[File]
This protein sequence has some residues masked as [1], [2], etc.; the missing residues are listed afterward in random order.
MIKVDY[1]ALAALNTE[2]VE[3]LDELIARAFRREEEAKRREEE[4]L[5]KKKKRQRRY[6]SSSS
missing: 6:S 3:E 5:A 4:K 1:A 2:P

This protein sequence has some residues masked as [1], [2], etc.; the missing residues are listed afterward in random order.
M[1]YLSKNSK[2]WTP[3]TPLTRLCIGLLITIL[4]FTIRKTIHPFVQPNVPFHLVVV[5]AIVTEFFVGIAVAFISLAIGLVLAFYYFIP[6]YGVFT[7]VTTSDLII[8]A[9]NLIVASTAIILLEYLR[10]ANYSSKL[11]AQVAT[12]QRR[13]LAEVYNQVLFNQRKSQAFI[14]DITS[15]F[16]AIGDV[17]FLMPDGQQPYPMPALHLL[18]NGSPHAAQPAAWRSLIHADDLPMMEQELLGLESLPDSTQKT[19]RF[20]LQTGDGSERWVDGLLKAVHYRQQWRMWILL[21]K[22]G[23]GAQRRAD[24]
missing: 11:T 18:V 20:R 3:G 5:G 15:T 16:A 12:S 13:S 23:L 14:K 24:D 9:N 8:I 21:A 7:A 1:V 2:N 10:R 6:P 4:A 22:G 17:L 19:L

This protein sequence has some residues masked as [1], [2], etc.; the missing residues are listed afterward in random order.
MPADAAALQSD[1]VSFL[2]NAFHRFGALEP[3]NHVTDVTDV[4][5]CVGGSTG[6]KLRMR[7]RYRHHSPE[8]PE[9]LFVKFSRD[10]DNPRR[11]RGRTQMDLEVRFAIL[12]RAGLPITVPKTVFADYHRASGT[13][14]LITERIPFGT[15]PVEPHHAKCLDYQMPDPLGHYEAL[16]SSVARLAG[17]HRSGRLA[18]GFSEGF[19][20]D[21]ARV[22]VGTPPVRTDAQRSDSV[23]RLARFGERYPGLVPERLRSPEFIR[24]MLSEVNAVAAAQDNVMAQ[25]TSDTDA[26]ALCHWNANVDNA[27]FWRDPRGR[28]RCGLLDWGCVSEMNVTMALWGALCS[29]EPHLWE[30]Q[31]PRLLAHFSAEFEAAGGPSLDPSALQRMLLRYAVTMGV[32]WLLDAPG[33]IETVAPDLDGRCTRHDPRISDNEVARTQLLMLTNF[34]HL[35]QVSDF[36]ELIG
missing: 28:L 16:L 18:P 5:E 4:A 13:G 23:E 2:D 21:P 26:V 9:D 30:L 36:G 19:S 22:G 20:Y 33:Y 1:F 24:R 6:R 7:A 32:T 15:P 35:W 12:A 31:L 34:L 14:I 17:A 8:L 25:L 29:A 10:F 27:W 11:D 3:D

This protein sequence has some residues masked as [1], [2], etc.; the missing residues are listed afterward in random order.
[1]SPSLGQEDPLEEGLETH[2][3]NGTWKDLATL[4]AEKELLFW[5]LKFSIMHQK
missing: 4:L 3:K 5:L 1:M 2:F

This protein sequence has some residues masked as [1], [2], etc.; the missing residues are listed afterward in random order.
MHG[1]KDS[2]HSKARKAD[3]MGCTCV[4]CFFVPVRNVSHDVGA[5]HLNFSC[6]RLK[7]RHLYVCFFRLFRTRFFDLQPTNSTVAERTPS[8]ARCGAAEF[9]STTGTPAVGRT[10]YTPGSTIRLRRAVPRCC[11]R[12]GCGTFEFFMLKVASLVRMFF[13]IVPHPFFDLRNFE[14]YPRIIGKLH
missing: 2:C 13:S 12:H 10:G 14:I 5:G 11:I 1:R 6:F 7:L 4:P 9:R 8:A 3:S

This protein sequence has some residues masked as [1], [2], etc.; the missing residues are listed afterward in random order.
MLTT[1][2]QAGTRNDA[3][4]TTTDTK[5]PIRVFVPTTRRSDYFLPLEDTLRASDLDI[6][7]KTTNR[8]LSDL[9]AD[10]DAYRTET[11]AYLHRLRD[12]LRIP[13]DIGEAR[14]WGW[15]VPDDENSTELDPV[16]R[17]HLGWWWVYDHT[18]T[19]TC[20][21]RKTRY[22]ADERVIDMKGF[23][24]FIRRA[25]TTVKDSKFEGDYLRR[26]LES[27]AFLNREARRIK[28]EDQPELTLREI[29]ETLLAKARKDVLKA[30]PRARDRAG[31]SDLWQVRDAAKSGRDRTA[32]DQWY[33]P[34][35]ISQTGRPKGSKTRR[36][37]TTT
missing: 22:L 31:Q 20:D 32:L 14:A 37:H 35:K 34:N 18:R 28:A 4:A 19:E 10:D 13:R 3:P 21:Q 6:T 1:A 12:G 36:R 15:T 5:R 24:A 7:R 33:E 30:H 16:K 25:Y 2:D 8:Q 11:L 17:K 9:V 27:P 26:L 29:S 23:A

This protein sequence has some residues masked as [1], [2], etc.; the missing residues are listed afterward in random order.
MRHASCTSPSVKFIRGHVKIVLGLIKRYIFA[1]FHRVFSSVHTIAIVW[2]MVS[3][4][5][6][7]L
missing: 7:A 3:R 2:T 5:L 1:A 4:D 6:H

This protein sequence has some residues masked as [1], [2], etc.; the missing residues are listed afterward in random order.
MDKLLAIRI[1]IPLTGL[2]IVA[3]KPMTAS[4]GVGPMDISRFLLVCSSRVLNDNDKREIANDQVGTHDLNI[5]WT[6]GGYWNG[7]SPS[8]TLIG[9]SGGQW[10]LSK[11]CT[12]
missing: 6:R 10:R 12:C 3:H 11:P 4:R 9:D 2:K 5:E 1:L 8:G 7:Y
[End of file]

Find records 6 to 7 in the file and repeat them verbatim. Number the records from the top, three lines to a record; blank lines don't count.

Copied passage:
This protein sequence has some residues masked as [1], [2], etc.; the missing residues are listed afterward in random order.
MLTT[1][2]QAGTRNDA[3][4]TTTDTK[5]PIRVFVPTTRRSDYFLPLEDTLRASDLDI[6][7]KTTNR[8]LSDL[9]AD[10]DAYRTET[11]AYLHRLRD[12]LRIP[13]DIGEAR[14]WGW[15]VPDDENSTELDPV[16]R[17]HLGWWWVYDHT[18]T[19]TC[20][21]RKTRY[22]ADERVIDMKGF[23][24]FIRRA[25]TTVKDSKFEGDYLRR[26]LES[27]AFLNREARRIK[28]EDQPELTLREI[29]ETLLAKARKDVLKA[30]PRARDRAG[31]SDLWQVRDAAKSGRDRTA[32]DQWY[33]P[34][35]ISQTGRPKGSKTRR[36][37]TTT
missing: 22:L 31:Q 20:D 32:L 14:A 37:H 35:K 34:N 18:R 28:A 4:A 19:E 10:D 13:R 3:P 21:Q 6:T 1:A 12:G 36:R 15:T 5:R 24:A 7:R 33:E 30:H 16:K 25:Y 2:D 8:Q 11:L 17:K 9:V 27:P 26:L 29:S 23:A

This protein sequence has some residues masked as [1], [2], etc.; the missing residues are listed afterward in random order.
MRHASCTSPSVKFIRGHVKIVLGLIKRYIFA[1]FHRVFSSVHTIAIVW[2]MVS[3][4][5][6][7]L
missing: 7:A 3:R 2:T 5:L 1:A 4:D 6:H